Angels and Idols

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6 Responses

  1. MP says:

    The Kuzari (1:97) says it was a representation to be used as a conduit between man and G-d. A Moses replacement.
    Also see the comments of RaMBaN on the relevant p’suqim in Sh’mos 32.

  2. Ilana says:

    Malbim points out that Yeravam lived in Egypt for years after fleeing from Shlomo, and suggests he was directly influenced by the Apis temples at Memphis and Heliopolis.

  3. Arie Folger says:

    Now connect some more dots, as the Ramban does: how about linking the vision of Yechezkel to the verse in Shemot 24:11 : And upon the nobles of the children of Israel He laid not His hand; and they beheld God …, and linking that, in turn, to the Golden Calf?

    The net result would be an interesting claim that the Egyptian Apis, the Chaldean Kirub, Yeravam’s bulls and the Golden Calf are all possibly derived from one of the appearances on the Heavenly Chariot (the Jews made the Golden Calf *after* being exposed to the particular revelation described in Shemot 24:11!), and that that which makes all the above idol worship is a fundamental misunderstanding of the role of the Chayot and our relationship to them. IOW, it’s based on truth, but it’s deeply, deeply wrong to either represent them physically, or to pray to them, and the descent into idolatry as described by Maimonides is a lot more factual than we usually imagine, now that we see it may sometimes be based on the actual revelation of the Heavenly Chariot. And it’s still deeply, deeply wrong, profoundly idolatrous to have even a fraction of that mistaken attitude towards the keruv/chaya.

  4. micha says:

    RAF,

    If anything, you poked a hole in my idea. I was claiming that this reinforced the notion that the eigel was an attempt to replace the missing Moshe. You just showed that the concept of keruv held a different place in their mindset than did Moshe — as they were each present at Har Sinai.

    In any case, I wonder how similar the Merkavah was to what was scene at Har Sinai, or for that matter how similar each of the zekeinim’s perception were to each other. Some details must have been the same, or else the pesuqim describing just one vision wouldn’t make sense. But isn’t the vision of a nevu’ah something the navi’s own mind creates around an experience in order to clothe it in the familiar and comprehensible? And “ein shenei nevi’im misnab’im beaignon echad” — so those images shouldn’t be expected to be identical.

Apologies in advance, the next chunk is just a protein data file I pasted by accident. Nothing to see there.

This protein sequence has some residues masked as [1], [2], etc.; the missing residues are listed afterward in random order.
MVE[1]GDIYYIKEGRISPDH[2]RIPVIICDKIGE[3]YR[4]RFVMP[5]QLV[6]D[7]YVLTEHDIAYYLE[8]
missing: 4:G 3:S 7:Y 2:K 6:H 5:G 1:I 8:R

Maybe what was seen at Har Sinai didn’t include chayos, or if it did, the chayos looked to them very differently than they looked to nevi’im living centuries later, products of an autonomous (and declining) Israel — in contrast to products of slavery and overt miracles.

  5. Arie Folger says:

    The Esteemed Blog Owner wrote:

    . I was claiming that this reinforced the notion that the eigel was an attempt to replace the missing Moshe. You just showed that the concept of keruv held a different place in their mindset than did Moshe — as they were each present at Har Sinai.

    Not necessarily. The People of Israel, in their still naive, barely-out-of-idolatrous-Egypt mindset (cf. Ibn Ezra about taking Egypt out of the Jew), may very well have conceived of Moshe as a kind of demigod, so that the comparison is apt. In fact, since the function of the Merkava Elyona is to bear the Divine Throne, and we have statements like Avot Hen Hen haMerkava, which is understood to include all the righteous (see Messilat Yesharim, here), their understanding was arguably correct.

    So, they understand Moshe as part of the Heavenly Chariot, and want to replace him with a keruv/bull, another one of the four faces of the Chayot.

    In any case, I wonder how similar the Merkavah was to what was scene at Har Sinai

    Hey, I did not draw that analogy, Ramban did.

    or for that matter how similar each of the zekeinim’s perception were to each other. Some details must have been the same, or else the pesuqim describing just one vision wouldn’t make sense. But isn’t the vision of a nevu’ah something the navi’s own mind creates around an experience in order to clothe it in the familiar and comprehensible? And “ein shenei nevi’im misnab’im beaignon echad” — so those images shouldn’t be expected to be identical.

    Could have been similar enough. I guess that that is what Ramban implicitly claims.

    Maybe what was seen at Har Sinai didn’t include chayos, or if it did, the chayos looked to them very differently than they looked to nevi’im living centuries later, products of an autonomous (and declining) Israel — in contrast to products of slavery and overt miracles.

    Again, my comment was based on Ramban, and he has some interesting textual clues. That this interpretation makes the egel (and, inter alia, the cherubim on the kaporet of the aron) easier to understand, makes it therefore more cogent, more attractive and more likely closer to the truth.

    Re: better understanding the aron, I refer you to two verses (there are several more). One is השמים כסאי והארץ הדם רגלי, איזה מקום מנוחתי ואיזה בית אשר תבנו לי, and the other one is the 6th chapter of Yesha’yahu, where he testifies that שוליו מלאים את ההיכל, thus showing us that the aron is like the Merkava, whereupon the throne rests when G”d reveals Himself, and in a sense, while the entire earth is G”d’s footstool, the Beit haMiqdash is a particular footstool.

  1. כ״ד באדר א׳ תשע״ו – Thu, Mar 3, 2016

    […] while back I posted about the linkage between the two (“Angels and Idols“). According to the Kuzari and the Ibn Ezra, the eigel was an attempt to replace Moshe, […]

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